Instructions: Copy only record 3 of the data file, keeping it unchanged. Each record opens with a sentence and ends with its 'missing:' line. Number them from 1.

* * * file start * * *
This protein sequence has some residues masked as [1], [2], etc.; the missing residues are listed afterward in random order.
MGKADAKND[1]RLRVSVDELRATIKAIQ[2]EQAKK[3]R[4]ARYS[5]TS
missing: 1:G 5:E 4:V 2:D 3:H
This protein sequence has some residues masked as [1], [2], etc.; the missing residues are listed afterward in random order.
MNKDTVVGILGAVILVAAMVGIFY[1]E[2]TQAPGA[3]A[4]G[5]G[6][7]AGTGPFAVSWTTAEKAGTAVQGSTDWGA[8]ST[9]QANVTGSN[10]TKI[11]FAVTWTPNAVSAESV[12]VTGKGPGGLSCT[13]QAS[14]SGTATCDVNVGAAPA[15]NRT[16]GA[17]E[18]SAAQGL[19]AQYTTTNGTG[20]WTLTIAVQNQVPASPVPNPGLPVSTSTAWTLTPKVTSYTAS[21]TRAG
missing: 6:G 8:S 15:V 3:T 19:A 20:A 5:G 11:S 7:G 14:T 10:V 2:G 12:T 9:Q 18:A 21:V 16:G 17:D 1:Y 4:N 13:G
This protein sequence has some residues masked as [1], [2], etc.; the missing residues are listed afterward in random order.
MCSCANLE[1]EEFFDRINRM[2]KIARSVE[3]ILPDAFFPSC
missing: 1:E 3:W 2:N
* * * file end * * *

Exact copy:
This protein sequence has some residues masked as [1], [2], etc.; the missing residues are listed afterward in random order.
MCSCANLE[1]EEFFDRINRM[2]KIARSVE[3]ILPDAFFPSC
missing: 1:E 3:W 2:N